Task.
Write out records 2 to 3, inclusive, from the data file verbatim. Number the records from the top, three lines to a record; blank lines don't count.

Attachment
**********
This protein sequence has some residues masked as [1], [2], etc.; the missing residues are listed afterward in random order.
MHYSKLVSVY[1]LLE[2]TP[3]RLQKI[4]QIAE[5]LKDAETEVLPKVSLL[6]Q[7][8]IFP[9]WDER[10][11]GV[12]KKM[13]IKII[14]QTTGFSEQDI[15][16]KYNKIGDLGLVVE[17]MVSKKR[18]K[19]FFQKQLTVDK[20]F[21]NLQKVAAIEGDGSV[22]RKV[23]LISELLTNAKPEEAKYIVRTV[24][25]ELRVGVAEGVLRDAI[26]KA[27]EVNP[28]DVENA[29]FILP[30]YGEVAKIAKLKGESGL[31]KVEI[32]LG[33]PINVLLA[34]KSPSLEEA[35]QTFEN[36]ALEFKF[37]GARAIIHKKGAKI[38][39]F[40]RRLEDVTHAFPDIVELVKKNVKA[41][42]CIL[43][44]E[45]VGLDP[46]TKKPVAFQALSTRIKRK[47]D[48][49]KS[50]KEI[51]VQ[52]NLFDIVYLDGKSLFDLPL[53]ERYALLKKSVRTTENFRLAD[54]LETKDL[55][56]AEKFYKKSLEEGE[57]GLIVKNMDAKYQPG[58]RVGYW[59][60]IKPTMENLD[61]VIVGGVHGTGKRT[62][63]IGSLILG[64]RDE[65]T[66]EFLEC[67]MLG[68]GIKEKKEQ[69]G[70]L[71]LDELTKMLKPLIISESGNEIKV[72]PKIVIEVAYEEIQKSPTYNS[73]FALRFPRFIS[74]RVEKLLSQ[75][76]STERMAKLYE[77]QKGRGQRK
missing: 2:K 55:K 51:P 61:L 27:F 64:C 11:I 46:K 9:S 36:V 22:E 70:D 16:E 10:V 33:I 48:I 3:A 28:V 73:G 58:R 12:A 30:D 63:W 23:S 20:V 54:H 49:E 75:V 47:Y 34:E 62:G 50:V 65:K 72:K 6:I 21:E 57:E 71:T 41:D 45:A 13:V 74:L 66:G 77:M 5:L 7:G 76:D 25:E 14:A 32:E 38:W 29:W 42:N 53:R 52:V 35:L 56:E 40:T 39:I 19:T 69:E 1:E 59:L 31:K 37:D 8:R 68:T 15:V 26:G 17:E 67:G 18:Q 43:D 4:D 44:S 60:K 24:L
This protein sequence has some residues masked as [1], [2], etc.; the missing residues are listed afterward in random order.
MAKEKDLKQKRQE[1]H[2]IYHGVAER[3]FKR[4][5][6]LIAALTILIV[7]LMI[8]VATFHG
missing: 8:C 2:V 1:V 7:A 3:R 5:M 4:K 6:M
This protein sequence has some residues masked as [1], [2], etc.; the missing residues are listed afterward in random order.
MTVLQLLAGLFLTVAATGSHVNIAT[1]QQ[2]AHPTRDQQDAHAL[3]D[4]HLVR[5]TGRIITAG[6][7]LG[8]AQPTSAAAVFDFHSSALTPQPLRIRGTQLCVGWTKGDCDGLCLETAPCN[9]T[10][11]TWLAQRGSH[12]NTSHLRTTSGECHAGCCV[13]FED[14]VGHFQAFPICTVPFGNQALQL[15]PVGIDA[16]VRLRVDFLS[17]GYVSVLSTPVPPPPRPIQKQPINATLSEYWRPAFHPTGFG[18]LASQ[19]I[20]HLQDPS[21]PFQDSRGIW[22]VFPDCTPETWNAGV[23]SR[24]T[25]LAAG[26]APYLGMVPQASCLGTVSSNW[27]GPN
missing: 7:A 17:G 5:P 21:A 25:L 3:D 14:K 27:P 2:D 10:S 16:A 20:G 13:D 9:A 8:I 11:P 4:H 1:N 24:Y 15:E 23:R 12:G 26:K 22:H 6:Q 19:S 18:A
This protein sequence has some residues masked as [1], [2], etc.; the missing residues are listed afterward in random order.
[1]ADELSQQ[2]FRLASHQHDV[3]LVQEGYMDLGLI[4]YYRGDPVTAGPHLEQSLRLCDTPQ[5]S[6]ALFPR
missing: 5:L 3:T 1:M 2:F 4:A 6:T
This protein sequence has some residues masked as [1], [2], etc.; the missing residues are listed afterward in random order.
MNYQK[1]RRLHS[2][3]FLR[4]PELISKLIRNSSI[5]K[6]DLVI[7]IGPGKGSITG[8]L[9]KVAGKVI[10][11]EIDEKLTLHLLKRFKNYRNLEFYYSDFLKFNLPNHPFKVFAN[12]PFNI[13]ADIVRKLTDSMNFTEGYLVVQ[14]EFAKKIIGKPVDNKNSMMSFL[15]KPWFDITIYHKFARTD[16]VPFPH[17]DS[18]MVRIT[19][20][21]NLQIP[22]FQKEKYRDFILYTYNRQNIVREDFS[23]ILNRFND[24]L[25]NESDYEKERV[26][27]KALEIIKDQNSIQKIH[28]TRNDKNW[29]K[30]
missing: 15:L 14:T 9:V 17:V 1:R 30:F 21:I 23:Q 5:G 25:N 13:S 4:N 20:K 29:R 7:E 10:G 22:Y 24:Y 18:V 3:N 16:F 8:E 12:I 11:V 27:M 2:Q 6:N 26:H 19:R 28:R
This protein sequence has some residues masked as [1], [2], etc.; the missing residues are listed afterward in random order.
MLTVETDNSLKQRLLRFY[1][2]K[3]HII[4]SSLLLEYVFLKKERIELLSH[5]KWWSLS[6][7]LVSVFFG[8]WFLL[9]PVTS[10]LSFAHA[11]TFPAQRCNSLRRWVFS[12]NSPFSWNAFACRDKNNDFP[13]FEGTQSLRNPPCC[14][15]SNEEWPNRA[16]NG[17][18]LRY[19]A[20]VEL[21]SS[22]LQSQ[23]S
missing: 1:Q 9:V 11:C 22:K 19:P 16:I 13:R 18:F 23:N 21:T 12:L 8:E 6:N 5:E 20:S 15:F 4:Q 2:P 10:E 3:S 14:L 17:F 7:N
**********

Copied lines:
This protein sequence has some residues masked as [1], [2], etc.; the missing residues are listed afterward in random order.
MAKEKDLKQKRQE[1]H[2]IYHGVAER[3]FKR[4][5][6]LIAALTILIV[7]LMI[8]VATFHG
missing: 8:C 2:V 1:V 7:A 3:R 5:M 4:K 6:M
This protein sequence has some residues masked as [1], [2], etc.; the missing residues are listed afterward in random order.
MTVLQLLAGLFLTVAATGSHVNIAT[1]QQ[2]AHPTRDQQDAHAL[3]D[4]HLVR[5]TGRIITAG[6][7]LG[8]AQPTSAAAVFDFHSSALTPQPLRIRGTQLCVGWTKGDCDGLCLETAPCN[9]T[10][11]TWLAQRGSH[12]NTSHLRTTSGECHAGCCV[13]FED[14]VGHFQAFPICTVPFGNQALQL[15]PVGIDA[16]VRLRVDFLS[17]GYVSVLSTPVPPPPRPIQKQPINATLSEYWRPAFHPTGFG[18]LASQ[19]I[20]HLQDPS[21]PFQDSRGIW[22]VFPDCTPETWNAGV[23]SR[24]T[25]LAAG[26]APYLGMVPQASCLGTVSSNW[27]GPN
missing: 7:A 17:G 5:P 21:A 25:L 3:D 14:K 27:P 2:D 10:S 16:A 20:G 13:D 9:A 8:I 11:P 4:H 1:N 24:Y 15:E 23:R 12:G 26:K 22:H 6:Q 19:S 18:A